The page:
Several years ago, I was driving my son home from a basketball practice. We pulled off an exit ramp and passed a couple women attempting to change a tire. Something struck me, and I pulled over to help. My preteen son’s response: “what are you doing? don’t you know how it ends?”
Now, I’m no hero. Over the years, I have driven past plenty of people stopped on the side of the road. It’s easy to rationalize: “I’m late, help is on the way, stopping isn’t safe, or everyone has a cell phone.” Those reasons are valid much of the time.
That night, though, it took me fifteen minutes to replace the damaged tire with a spare. Whatever my motivation, it had more to do with impulse than any well-considered altruism.
Over the last few months, I have had a number of reasons to consider how we respond to people in crisis or facing real or imagined danger.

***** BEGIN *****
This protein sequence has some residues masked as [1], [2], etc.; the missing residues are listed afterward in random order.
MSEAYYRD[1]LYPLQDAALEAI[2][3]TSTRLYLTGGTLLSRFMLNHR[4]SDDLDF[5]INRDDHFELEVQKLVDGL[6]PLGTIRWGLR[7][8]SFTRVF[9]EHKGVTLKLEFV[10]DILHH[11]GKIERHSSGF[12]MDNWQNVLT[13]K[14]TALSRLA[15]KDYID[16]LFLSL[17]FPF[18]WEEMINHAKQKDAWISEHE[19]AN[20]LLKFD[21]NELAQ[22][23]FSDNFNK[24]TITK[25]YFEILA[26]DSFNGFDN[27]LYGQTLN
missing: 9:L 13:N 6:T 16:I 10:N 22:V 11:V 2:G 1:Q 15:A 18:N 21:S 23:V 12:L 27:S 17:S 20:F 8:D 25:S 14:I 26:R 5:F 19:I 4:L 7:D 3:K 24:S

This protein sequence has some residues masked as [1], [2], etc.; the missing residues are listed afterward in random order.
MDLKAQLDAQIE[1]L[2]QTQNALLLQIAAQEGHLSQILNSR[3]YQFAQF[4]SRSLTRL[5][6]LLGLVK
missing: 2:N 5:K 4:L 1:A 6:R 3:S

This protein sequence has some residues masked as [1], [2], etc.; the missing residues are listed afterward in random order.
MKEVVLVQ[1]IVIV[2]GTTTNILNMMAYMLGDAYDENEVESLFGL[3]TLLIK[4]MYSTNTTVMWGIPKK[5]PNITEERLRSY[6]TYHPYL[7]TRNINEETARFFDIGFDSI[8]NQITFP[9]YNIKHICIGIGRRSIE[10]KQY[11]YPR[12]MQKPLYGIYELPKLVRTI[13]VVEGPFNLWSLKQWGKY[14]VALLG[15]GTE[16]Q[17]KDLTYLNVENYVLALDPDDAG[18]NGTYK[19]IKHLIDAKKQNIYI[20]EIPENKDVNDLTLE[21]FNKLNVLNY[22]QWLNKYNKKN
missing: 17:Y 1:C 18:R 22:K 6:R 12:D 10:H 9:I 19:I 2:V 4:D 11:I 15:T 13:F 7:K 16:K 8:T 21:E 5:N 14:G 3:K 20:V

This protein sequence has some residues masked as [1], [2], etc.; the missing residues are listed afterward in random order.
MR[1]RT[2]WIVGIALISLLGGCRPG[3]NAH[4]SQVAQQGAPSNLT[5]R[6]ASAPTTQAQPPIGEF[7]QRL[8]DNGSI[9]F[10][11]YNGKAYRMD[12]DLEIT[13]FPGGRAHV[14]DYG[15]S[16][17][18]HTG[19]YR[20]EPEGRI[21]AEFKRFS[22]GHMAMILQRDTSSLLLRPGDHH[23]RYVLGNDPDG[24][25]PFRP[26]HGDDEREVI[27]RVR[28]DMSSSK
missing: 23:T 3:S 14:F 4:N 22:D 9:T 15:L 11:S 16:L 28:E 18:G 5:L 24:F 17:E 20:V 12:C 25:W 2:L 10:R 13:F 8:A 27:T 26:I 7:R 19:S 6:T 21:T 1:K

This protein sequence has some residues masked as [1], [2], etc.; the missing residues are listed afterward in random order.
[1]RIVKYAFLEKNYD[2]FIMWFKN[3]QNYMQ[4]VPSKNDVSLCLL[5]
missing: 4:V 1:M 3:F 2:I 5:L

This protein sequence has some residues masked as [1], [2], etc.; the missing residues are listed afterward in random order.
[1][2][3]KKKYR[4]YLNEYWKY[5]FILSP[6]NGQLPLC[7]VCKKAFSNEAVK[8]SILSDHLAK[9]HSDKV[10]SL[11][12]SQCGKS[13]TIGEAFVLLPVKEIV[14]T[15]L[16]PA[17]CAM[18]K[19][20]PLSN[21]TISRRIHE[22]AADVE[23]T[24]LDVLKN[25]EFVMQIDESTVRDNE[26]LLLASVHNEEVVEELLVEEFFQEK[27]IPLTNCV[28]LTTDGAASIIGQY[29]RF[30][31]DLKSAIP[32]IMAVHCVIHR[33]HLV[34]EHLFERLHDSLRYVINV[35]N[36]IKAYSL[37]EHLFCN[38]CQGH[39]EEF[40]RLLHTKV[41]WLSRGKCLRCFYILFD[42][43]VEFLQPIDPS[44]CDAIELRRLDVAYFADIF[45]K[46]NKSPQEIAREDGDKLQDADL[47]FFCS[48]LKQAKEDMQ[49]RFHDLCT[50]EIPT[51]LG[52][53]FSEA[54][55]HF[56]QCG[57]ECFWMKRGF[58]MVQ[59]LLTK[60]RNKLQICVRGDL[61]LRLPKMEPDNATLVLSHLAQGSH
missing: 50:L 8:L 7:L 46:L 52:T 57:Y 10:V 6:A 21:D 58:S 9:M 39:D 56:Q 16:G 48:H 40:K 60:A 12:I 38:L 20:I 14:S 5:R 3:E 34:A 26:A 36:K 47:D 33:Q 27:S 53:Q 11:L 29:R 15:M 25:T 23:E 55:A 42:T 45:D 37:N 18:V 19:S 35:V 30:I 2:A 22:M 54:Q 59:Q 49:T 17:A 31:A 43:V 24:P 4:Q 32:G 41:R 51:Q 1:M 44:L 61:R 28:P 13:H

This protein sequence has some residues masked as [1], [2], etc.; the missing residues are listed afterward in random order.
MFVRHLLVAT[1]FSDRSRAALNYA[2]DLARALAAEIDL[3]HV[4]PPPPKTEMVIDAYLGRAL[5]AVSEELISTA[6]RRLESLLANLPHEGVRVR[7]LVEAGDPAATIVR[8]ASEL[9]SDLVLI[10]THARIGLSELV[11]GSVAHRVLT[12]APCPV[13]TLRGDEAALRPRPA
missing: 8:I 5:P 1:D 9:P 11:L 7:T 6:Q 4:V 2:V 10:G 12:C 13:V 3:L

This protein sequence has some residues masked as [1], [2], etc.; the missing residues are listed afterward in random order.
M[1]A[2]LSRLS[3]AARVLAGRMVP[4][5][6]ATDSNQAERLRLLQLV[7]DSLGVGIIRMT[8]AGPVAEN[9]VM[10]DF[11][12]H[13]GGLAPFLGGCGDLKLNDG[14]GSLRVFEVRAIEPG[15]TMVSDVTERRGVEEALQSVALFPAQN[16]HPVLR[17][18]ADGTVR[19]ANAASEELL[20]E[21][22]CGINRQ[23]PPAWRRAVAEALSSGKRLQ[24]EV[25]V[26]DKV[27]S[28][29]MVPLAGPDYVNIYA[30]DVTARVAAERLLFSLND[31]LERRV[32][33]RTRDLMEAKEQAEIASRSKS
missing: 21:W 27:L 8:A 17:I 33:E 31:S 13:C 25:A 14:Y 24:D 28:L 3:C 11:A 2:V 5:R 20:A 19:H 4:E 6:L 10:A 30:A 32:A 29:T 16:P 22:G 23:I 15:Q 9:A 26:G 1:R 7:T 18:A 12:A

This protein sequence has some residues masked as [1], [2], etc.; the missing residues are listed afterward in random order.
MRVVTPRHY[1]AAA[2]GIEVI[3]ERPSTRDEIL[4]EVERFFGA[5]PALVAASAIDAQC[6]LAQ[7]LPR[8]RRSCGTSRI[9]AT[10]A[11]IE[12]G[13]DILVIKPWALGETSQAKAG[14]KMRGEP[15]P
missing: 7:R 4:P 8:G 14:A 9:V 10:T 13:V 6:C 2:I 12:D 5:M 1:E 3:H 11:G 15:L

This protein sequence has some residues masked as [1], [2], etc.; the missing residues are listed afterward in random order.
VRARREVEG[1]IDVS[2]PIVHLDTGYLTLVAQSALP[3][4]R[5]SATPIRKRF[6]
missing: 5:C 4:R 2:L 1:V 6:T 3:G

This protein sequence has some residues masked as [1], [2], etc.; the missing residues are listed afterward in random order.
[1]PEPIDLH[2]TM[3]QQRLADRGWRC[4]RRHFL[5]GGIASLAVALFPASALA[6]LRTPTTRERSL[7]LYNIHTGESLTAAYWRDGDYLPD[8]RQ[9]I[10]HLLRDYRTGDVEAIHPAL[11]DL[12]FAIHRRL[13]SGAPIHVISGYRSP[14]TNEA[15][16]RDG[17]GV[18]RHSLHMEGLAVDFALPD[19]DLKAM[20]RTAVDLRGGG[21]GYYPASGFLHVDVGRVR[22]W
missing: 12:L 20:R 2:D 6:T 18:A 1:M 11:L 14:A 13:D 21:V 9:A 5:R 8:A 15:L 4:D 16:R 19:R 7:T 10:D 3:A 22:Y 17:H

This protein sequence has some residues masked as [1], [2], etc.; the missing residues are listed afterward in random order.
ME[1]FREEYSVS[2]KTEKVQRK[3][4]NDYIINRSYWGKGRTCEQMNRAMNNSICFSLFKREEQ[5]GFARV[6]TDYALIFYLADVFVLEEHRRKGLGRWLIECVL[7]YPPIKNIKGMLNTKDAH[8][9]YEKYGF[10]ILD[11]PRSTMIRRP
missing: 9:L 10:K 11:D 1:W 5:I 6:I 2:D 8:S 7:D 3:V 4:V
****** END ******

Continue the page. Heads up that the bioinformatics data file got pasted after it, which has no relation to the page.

The issues are relevant following the deaths of Ahmaud Arbery and George Floyd. I wonder about the thoughts of people, civilian and professional, who witnessed these events live. What influenced their decisions? Why did they act or fail to act? How would I defend them?
In February, I tried a first-degree murder case that raised similar questions. My client was accused of killing his sister’s boyfriend. She testified that he killed her boyfriend without any justification. My client testified that he saw the boyfriend choking his sister.
The sister conceded, however, that her boyfriend did not want her to leave the house and took steps to stop her. While reviewing John Rubin’s book, The Law of Self-Defense in North Carolina, we decided that testimony could justify an instruction on the crime prevention privilege. Although rarely applied, the defense is supported by good law.
With some reservations, our judge submitted an instruction he drafted. I am including portions of the instructions in the attached practice guide. I hope the information is helpful to you. I certainly believe the instruction on the privilege played a part in my client’s acquittal.
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